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Journal of Geophysical Research-Solid Earth and Planets

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Abstract/ Summary

Ice thickness, computed within the fjord region of Byrd Glacier on the assumptions that Byrd Glacier is in mass-balance equilibrium and that ice velocity is entirely due to basal sliding, are on average 400 m less than measured ice thicknesses along a radio-echo profile. We consider four explanations for these differences: (1) active glacier ice is separated from a zone of stagnant ice near the base of the glacier by a shear zone at depth; (2) basal melting rates are some 8 m/yr; (3) internal shear occurs with no basal sliding in much of the region above the grounding zone; or (4) internal creep and basal sliding contribute to the flow velocity in varying proportions above the grounding zone. Large gradients of surface strain rate seem to invalidate the first explanation. Computed values of basal shear stress (140 to 200 kPa) provide insufficient frictional heat to melt the ice demanded by the second explanation. Both the third and fourth explanations were examined by making simplifying assumptions that prevented a truly quantitative evaluation of their merit. Nevertheless, there is no escaping the qualitative conclusion that internal shear contributes strongly to surface velocities measured on Byrd Glacier, as is postulated in both these explanations.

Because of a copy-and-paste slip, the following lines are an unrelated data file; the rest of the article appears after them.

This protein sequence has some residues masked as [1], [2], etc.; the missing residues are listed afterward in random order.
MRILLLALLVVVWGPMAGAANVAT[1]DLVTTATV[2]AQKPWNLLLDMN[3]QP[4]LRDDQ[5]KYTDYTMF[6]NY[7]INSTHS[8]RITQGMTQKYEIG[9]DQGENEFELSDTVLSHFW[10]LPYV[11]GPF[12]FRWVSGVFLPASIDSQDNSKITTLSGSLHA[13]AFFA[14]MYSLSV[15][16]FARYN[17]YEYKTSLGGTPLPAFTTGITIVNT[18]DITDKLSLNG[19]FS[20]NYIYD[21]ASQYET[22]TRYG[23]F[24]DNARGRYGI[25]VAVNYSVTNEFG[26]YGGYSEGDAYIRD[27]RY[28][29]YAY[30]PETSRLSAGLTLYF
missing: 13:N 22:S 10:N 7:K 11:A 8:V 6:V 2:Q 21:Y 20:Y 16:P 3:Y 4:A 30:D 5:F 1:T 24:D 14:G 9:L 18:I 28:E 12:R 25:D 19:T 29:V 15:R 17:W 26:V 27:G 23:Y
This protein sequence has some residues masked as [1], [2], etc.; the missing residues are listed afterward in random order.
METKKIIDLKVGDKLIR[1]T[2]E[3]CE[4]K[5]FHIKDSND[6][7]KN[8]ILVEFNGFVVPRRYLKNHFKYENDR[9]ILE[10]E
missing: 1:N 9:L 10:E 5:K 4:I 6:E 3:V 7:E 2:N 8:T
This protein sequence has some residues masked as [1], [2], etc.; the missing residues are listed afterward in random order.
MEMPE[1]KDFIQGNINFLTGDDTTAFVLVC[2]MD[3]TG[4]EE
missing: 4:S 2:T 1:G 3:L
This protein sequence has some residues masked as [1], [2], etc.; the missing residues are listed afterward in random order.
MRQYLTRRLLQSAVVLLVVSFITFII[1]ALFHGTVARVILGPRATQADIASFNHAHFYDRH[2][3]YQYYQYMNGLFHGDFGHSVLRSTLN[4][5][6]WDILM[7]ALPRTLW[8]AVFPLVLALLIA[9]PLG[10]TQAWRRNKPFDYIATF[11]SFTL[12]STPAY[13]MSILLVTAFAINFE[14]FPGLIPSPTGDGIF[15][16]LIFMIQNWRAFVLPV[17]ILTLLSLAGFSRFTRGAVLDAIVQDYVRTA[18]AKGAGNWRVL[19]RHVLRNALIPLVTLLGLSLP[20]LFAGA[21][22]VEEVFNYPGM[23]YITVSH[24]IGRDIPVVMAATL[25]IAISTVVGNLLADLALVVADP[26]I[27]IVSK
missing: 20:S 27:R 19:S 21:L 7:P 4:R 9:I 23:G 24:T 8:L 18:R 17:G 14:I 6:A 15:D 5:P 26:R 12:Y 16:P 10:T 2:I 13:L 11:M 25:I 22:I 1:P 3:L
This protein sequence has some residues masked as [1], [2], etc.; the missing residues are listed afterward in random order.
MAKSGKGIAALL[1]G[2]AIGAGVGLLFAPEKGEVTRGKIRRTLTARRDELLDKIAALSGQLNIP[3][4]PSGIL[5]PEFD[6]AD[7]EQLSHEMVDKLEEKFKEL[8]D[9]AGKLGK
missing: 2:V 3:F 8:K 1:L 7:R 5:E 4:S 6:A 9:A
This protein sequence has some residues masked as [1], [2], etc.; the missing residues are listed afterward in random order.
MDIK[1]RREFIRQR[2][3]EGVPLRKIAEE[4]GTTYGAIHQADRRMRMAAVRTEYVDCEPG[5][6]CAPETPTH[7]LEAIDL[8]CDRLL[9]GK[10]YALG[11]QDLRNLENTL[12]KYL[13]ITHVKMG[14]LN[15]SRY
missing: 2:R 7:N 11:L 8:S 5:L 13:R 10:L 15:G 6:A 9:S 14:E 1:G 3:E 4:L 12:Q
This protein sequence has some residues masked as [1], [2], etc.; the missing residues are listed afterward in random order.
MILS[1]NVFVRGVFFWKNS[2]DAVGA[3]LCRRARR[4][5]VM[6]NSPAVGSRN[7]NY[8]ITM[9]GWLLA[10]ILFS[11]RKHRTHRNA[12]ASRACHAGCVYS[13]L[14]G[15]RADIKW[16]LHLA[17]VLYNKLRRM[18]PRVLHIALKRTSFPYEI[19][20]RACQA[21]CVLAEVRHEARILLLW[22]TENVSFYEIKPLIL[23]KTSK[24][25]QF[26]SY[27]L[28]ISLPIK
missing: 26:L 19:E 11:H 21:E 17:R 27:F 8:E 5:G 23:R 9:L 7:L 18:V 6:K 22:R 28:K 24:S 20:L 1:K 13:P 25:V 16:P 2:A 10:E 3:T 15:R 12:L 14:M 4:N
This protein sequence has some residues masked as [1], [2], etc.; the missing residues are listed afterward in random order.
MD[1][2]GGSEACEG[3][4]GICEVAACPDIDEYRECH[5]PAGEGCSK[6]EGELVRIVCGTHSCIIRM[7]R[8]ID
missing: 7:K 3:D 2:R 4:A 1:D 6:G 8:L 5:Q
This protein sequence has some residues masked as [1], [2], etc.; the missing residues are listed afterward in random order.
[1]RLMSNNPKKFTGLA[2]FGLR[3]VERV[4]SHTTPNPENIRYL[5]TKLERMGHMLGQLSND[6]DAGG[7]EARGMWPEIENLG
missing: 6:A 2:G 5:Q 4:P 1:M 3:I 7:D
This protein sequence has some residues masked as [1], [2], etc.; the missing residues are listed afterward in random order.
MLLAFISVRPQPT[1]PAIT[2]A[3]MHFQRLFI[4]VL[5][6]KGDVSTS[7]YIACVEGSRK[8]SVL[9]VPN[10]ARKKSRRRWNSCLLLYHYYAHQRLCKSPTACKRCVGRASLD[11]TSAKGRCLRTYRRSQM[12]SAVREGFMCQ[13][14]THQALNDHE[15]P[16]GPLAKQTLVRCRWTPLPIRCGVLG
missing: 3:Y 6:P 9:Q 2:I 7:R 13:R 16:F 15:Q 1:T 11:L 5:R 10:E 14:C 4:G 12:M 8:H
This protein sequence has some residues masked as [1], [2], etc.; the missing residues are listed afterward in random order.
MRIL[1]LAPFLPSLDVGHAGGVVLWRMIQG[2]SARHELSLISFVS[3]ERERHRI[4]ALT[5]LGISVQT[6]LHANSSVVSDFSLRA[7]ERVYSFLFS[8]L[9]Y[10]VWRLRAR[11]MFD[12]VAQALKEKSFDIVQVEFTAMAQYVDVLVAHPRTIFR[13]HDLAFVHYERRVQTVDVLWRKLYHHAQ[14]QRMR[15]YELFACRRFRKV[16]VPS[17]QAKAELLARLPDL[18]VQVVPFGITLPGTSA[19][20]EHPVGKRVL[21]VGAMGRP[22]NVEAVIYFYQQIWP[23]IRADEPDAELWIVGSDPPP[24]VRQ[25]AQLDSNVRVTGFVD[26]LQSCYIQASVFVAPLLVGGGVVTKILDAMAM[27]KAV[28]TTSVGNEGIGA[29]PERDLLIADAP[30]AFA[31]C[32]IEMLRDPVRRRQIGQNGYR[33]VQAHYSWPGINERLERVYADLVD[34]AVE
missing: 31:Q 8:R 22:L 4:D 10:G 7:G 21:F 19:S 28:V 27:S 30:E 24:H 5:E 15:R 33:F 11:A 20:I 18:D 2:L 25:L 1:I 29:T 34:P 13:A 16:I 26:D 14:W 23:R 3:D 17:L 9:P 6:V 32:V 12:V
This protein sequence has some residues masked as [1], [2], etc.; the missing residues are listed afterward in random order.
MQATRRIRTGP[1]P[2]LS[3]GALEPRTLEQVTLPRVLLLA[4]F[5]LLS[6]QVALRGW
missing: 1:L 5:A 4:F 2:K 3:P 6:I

Citation/Publisher Attribution

Scofield, JP, Fastook, JL, and Hughes, TJ, 1991, Evidence for a Frozen Bed, Byrd Glacier, Antarctica: Journal of Geophysical Research-Solid Earth and Planets, v. 96, p. 11649-11655. To view the published open abstract, go to and enter the DOI.

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© Copyright 1991 American Geophysical Union




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